The Middling Earth: Dungeons & Dragons (2000)

by George Wood

The fantasy role-playing game Dungeons & Dragons (DnD) has enjoyed a resurgence in the past few years. Shows like the pop culture behemoth Stranger Things helped boost the game’s profile among wider audiences, and with the game’s emphasis on adventure and social storytelling, new players such as myself found it a much-needed means of escape during the pandemic. A new film adaptation starring Chris Pine, Dungeons & Dragons: Honour Among Thieves, is being released in UK cinemas on March 31st, and based on early reviews, looks set to be a hit.

But Honour Among Thieves was not the first attempt at a DnD movie. That… honour goes to Dungeons & Dragons, released by New Line Cinema in December 2000, the same year that the popular 3rd edition of DnD was released, and a year before the studio would change the fantasy film landscape forever with The Lord of the Rings: The Fellowship of the Ring. Directed by Courtney Solomon, Dungeons & Dragons was a critical flop and a box office bomb, grossing a measly $34m worldwide against a $45m budget. Despite its failure, renewed interest in both the game and the fantasy genre in general helped the film spawn two direct-to-video sequels in 2005 and 2012.

A DiCaprio-meme-pointing moment: the only connection between Dungeons and Dragons (2000) and the upcoming Honour Among Thieves (2023).
Image credit: New Line Cinema

Watching it in 2023, Dungeons & Dragons is still a terrible movie. The film immediately assaults the viewer with incredibly shoddy CG establishing shots of a fantasy city, soon followed by an even worse CG dragon that looks like it’s been rendered on a Nintendo 64. Everything looks cheap, from the makeup and costuming to the action scenes and fight choreography, and was shot for cheap in the Czech Republic to cut costs on props and sets. The film is actually the first feature to ever shoot in the Sedlec Ossuary, a Roman Catholic chapel intricately and macabrely decorated with the bones of tens of thousands of human skeletons, but even impressive locations such as these fail to really register on screen.

The story follows two lowly, teenage thieves Ridley and Snails finding themselves caught up in a plot by the evil mage Profion to overthrow the Empress Savina, as both sides vie for control of the Rod of Savrille to gain control of the Red dragons. Along the way the unlikely heroes are joined by good mage Marina, dwarf fighter Elwood and elven ranger Narda, and are chased down by Profion’s chief henchman, Damodar.

Behind every gay person is a gayer, more evil person.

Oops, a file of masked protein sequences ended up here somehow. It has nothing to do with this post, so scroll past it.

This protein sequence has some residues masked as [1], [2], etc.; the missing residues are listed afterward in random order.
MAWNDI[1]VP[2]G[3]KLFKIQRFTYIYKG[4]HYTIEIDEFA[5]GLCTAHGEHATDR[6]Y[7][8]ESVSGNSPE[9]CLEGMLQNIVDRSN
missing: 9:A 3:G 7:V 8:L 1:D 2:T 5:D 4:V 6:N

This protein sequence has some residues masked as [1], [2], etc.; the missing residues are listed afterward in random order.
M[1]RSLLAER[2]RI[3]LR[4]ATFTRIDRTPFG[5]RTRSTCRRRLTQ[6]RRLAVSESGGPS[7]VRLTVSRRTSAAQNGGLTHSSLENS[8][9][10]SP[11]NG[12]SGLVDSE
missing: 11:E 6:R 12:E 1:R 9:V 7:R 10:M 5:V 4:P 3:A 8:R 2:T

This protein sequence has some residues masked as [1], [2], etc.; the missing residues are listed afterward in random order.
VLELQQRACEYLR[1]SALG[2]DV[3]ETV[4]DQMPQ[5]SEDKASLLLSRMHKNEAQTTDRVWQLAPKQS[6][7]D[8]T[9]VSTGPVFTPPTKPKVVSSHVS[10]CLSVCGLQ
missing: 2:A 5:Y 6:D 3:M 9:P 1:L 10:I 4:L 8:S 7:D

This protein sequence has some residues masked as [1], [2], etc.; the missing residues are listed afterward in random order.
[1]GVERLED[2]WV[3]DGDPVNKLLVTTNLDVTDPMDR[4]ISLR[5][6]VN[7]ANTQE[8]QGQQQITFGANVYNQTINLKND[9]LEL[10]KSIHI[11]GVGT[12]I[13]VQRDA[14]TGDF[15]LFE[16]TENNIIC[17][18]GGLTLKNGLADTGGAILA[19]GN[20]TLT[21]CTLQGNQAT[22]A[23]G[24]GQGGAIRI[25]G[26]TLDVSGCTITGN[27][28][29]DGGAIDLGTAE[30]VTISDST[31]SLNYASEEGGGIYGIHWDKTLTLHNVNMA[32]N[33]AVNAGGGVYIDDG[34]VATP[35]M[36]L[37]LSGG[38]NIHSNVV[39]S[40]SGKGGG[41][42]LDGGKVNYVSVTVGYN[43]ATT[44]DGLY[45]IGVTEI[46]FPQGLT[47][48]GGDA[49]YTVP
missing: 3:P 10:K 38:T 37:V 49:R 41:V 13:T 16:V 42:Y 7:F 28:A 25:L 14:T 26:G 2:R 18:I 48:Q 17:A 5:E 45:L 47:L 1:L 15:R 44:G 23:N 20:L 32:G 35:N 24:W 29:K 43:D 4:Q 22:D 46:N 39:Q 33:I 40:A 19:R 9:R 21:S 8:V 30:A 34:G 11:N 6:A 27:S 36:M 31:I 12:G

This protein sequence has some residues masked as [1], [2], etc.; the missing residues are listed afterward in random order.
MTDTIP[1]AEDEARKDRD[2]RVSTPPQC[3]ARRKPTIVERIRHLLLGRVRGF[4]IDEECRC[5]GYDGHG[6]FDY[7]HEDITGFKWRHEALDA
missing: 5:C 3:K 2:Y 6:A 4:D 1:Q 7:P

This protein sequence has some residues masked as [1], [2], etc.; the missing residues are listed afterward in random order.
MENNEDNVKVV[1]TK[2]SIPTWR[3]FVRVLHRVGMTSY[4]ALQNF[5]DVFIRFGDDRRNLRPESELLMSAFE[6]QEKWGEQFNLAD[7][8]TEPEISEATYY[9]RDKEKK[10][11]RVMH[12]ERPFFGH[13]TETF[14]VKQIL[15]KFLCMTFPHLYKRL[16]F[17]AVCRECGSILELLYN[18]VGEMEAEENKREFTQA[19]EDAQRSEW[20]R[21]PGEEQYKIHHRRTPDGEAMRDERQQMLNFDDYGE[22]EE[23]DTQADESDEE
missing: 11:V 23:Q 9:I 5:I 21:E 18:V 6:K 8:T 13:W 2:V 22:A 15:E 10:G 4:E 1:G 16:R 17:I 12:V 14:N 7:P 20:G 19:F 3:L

Bruce Payne as Damodar (right) and Jeremy Irons as Mage Profion (left).
Image credit: New Line Cinema

The plot is mostly incoherent gibberish. The script is littered with late 90s anachronisms that make the film sound more Disney Channel than Tolkein; mostly after-school special dialogue but peppered with the occasional sexist joke. Solomon in a contemporary interview notes that they went for up-and-coming actors for the leads to make the characters look like “normal” DnD players (in other words, “we had no budget”). Unfortunately, the young leads played by Justin Whalin, Marlon Wayans, Zoe McLellan deliver performances that are like listening to nails on a chalkboard, not that the writing or direction does them any favours. Wayans is especially underserved, having to play a racist caricature and given an ending that feels incredibly mean-spirited compared to what the other leads work with.

This generic dross would be unwatchable if it wasn’t for a certain camp factor that eeks the movie towards so-bad-it’s-good territory. Jeremy Irons may have done this film to pay for a castle that he had just bought, but he can’t be accused of sleeping at the wheel here, imbuing the role of the film’s big bad, Profion, with Shakespearean theatricality. Imagine his performance as Scar from The Lion King (1994) but hammed up to an 11. It’s not necessarily good, but it sure isn’t boring! Sadly his scenes are relatively sparse in the film (again, read: “we had no budget”), so for most of the runtime, villain duties are handed to a more stoic but equally gay-coded Bruce Payne as Damodar.

Tom Baker’s one-scene appearance as Halvarth the Elf.
A very poignant moment hampered slightly by the camera’s brazen focus on Narda’s highly impractical breastplate.
Image credit: New Line Cinema

Then there’s Richard O’Brien of Rocky Horror Show fame, flamboyant and malevolent as the thieves guild leader, Xilus, riffing off his past role as host of The Crystal Maze in a very Crystal Maze-y sequence. And finally the Fourth Doctor himself, Tom Baker, pops up in a very touching, one-scene performance that is completely unearned and subsequently forgotten about.

Ultimately, the idea of a DnD film has always been a bit strange to me, given that the main draw of the game is about creating your own stories rather than passively watching someone else’s. But from early impressions, this year’s Honour Among Thieves is a solid film, drawing on lore familiar to DnD players while delivering big-budget spectacle with memorable characters. 2000’s Dungeon & Dragons is pretty much the opposite of that.

If you just wanted to watch the campiest scenes, you can probably find a compilation on YouTube (in fact, you can watch the entirety of the Dungeons & Dragons on YouTube given how little New Line Cinema seemingly cares about the film’s copyright). I can’t in good faith recommend watching Dungeons & Dragons, but if you’re in the mood for a shoddy fantasy film made with a degree of sincerity, then this is at least less than two hours.

Dungeons & Dragons: Honour Among Thieves is out in cinemas now!

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